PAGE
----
Studying these well-preserved shells, the researchers tried to determine the role of ammonites in the unique seep ecosystem. By analyzing the abundance of isotopes (alternative forms) of carbon, oxygen, and strontium, the group made a surprising discovery. The ammonites at the seep, once thought to be just passersby, had spent their whole lives there.
"Ammonites are generally considered mobile animals, freely coming and going" Landman said. "That's a characteristic that really distinguishes them from other mollusks that sit on the sea floor. But to my astonishment, our analysis showed that these ammonites, while mobile, seemed to have lived their whole life at a seep, forming an integral part of an interwoven community."
The seeps, which the researchers confirmed through oxygen isotope analysis to be "cold" (about 27 degrees Celsius, 80 degrees Fahrenheit), also likely attracted large clusters of plankton the ammonites' preferred prey.
With these findings in mind, the researchers think that the methane seeps probably played a role in the evolution of ammonites and other faunal elements in the Western Interior Seaway. The seeps might have formed small mounds that rose above the oxygen-poor sea floor, creating mini oases in a less-hospitable setting. This could be a reason why ammonites were able to inhabit the seaway over millions of years in spite of occasional environmental disturbances.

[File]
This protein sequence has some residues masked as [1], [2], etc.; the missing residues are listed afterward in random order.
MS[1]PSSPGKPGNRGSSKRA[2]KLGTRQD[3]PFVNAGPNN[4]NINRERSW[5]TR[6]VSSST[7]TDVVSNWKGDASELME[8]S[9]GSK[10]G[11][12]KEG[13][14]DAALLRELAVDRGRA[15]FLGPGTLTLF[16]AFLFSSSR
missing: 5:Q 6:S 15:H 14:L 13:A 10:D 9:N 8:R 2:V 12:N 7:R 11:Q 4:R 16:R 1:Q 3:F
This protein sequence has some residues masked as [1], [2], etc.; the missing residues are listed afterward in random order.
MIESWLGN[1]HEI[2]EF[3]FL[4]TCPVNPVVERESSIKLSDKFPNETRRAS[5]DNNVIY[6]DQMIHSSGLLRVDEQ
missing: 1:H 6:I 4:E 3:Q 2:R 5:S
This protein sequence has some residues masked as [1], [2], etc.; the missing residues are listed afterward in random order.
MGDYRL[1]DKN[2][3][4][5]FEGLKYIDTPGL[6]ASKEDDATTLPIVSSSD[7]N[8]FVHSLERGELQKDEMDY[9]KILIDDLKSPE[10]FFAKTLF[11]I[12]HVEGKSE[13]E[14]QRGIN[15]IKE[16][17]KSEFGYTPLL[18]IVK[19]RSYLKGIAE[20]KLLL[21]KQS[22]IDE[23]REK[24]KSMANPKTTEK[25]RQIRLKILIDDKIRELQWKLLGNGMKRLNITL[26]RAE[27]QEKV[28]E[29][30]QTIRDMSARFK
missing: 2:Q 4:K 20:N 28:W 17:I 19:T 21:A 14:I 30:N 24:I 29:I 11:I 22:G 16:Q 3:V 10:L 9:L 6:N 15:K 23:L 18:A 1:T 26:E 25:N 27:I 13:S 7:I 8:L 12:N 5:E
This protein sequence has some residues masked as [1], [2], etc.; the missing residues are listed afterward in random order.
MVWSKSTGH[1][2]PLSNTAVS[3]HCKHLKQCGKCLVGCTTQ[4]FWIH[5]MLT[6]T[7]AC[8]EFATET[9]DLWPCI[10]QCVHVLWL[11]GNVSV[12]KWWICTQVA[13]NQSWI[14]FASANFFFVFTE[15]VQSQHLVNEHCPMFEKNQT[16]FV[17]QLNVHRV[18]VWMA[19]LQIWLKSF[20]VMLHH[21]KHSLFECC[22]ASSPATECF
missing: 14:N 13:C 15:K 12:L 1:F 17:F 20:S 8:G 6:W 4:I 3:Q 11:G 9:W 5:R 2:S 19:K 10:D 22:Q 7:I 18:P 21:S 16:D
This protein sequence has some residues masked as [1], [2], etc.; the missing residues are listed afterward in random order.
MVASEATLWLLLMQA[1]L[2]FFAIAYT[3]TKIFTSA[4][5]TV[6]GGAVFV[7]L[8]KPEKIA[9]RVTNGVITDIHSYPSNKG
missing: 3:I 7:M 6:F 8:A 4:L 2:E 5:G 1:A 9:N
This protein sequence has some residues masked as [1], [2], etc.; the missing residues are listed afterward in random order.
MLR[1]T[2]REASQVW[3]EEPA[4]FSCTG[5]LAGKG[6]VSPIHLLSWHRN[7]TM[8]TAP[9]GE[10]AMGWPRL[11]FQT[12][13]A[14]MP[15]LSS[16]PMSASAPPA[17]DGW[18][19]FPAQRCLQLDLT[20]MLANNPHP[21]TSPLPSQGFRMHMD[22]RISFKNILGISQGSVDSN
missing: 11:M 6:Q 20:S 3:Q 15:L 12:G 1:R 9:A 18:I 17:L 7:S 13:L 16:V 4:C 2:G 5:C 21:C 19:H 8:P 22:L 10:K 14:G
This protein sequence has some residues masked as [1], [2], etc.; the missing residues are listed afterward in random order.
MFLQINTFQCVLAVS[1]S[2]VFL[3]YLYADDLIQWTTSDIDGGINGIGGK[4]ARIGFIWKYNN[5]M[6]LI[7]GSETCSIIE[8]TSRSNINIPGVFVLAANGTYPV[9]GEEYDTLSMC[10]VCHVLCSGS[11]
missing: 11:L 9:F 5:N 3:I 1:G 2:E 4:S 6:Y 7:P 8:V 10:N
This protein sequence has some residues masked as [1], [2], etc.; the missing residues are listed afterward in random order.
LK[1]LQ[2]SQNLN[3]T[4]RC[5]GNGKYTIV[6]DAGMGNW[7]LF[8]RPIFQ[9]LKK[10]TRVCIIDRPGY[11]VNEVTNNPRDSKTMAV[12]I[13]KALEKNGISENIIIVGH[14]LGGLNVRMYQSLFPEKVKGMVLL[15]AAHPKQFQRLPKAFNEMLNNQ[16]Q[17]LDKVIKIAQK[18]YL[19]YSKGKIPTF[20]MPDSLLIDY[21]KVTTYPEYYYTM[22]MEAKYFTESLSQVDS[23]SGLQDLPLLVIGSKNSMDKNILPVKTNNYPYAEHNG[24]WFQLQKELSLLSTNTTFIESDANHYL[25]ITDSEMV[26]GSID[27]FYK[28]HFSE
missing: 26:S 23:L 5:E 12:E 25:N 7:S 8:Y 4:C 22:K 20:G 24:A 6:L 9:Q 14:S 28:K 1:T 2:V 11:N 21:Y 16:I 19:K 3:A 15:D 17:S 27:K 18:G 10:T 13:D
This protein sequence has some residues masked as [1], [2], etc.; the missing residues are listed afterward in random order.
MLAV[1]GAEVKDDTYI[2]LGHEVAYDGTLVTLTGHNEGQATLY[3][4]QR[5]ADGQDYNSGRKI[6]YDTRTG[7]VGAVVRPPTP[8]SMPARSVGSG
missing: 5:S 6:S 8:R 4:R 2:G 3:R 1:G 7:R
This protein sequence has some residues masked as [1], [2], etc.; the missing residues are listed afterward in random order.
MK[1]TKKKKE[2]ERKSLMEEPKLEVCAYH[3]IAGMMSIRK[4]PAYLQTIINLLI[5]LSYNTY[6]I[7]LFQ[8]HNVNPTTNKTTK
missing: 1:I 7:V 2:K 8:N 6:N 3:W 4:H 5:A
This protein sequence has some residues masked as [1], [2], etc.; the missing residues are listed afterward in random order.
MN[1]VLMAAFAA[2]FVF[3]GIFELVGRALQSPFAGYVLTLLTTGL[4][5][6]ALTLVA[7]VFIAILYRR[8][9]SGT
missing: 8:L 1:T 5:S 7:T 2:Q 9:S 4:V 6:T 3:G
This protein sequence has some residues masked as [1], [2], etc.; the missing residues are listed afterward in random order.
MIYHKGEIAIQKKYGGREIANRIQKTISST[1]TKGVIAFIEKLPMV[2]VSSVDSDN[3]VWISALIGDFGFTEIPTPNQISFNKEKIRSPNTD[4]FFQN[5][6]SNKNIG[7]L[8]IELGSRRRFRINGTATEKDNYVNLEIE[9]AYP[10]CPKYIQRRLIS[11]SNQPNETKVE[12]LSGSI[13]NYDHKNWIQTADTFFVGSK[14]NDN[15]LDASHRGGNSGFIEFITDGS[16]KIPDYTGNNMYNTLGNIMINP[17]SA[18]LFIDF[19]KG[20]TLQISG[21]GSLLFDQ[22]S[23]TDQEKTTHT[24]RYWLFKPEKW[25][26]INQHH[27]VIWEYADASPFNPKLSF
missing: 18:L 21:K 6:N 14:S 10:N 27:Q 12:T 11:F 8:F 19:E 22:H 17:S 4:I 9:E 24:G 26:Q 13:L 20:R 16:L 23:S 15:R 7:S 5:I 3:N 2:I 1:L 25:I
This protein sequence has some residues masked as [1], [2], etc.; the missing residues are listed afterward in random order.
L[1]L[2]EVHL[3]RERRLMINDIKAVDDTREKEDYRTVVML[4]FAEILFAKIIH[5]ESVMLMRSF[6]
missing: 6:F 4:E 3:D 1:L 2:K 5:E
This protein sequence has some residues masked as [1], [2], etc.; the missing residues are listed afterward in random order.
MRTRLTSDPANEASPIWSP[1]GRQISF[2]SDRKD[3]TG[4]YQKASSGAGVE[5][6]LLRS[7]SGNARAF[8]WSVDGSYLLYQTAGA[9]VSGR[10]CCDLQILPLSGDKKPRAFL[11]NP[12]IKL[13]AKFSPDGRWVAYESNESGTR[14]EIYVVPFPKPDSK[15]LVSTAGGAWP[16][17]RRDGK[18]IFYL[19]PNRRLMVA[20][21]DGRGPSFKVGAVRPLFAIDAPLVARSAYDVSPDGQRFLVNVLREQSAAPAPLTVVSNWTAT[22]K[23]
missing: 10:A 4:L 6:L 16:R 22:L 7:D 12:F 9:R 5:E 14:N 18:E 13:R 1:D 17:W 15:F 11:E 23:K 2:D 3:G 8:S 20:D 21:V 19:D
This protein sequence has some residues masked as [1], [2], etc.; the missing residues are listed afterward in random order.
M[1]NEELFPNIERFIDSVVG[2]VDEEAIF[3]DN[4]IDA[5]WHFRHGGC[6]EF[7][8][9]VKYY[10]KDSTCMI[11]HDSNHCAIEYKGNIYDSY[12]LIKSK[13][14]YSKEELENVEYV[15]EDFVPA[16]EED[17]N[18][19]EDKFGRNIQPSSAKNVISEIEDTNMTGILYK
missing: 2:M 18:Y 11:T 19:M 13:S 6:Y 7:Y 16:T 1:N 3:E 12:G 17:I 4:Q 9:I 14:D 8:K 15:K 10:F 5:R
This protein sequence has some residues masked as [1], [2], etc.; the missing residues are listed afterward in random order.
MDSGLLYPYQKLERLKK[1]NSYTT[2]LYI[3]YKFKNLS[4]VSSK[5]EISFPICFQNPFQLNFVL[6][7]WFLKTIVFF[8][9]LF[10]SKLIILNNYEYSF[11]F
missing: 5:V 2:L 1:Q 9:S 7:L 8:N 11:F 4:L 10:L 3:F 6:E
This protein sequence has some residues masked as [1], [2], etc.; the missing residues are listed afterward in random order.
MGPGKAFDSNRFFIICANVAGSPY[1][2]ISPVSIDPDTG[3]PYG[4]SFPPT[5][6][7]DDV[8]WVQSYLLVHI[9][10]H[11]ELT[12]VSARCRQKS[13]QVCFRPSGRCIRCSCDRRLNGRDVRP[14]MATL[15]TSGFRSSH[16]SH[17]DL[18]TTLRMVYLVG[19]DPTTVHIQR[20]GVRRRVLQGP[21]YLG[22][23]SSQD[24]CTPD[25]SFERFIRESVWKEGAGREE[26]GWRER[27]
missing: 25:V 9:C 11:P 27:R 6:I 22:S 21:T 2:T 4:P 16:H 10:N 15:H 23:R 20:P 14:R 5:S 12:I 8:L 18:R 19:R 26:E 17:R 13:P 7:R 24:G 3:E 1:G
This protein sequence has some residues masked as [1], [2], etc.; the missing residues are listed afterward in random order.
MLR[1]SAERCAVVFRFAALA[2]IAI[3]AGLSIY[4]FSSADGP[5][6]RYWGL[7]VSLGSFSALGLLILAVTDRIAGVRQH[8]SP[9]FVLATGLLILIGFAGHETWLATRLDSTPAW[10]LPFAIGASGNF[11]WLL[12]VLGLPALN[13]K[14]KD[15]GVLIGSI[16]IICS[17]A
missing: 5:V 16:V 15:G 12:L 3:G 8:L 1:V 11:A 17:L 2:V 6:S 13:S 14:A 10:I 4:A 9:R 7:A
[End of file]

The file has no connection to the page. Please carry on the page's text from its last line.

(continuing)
"If a nearby volcano erupted and ash covered part of the basin, it would have decimated ammonites in that area," Landman said. "But if these communities of seep ammonites survived, they could have repopulated the rest of the seaway. These habitats might have been semi-permanent, self-sustaining sites that acted as hedges against extinction."
|Contact: Kendra Snyder|
American Museum of Natural History